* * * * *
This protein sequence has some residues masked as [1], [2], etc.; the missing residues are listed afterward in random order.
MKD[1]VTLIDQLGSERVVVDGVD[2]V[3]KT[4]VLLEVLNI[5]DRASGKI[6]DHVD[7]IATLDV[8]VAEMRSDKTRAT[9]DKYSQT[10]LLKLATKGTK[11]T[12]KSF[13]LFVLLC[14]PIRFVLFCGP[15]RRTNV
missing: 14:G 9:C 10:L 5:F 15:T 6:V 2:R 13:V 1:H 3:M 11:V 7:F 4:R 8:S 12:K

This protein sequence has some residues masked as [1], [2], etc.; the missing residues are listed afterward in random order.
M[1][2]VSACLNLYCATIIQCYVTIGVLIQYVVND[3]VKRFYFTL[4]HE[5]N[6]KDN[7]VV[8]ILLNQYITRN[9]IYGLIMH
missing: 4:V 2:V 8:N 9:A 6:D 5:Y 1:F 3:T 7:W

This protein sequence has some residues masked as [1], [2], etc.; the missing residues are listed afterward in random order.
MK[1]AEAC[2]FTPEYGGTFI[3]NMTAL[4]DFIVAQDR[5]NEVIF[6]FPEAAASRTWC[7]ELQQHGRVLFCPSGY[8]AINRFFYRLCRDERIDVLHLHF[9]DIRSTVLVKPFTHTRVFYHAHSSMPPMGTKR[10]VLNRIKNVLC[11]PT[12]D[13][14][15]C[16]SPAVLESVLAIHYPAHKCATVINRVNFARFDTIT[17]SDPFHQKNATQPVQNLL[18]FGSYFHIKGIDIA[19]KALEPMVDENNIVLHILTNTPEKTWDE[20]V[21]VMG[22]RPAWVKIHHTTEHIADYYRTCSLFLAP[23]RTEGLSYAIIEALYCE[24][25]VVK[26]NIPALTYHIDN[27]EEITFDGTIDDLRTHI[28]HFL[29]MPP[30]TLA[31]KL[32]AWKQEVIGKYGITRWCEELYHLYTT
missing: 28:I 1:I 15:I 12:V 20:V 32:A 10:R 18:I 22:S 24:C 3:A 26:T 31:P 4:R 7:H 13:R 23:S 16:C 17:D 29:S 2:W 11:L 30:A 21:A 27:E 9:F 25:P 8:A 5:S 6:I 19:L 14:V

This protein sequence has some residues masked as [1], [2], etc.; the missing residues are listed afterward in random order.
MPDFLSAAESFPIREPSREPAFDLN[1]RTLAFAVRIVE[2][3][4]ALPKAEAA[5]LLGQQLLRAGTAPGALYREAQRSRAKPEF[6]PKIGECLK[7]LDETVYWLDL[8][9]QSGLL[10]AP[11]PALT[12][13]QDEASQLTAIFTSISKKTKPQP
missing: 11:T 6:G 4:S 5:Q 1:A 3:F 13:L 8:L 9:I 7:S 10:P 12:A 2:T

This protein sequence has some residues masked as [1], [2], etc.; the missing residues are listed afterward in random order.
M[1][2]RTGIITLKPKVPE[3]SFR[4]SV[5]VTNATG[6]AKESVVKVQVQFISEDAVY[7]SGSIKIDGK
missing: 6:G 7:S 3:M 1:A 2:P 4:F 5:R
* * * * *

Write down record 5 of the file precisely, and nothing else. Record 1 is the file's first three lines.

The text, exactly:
This protein sequence has some residues masked as [1], [2], etc.; the missing residues are listed afterward in random order.
M[1][2]RTGIITLKPKVPE[3]SFR[4]SV[5]VTNATG[6]AKESVVKVQVQFISEDAVY[7]SGSIKIDGK
missing: 6:G 7:S 3:M 1:A 2:P 4:F 5:R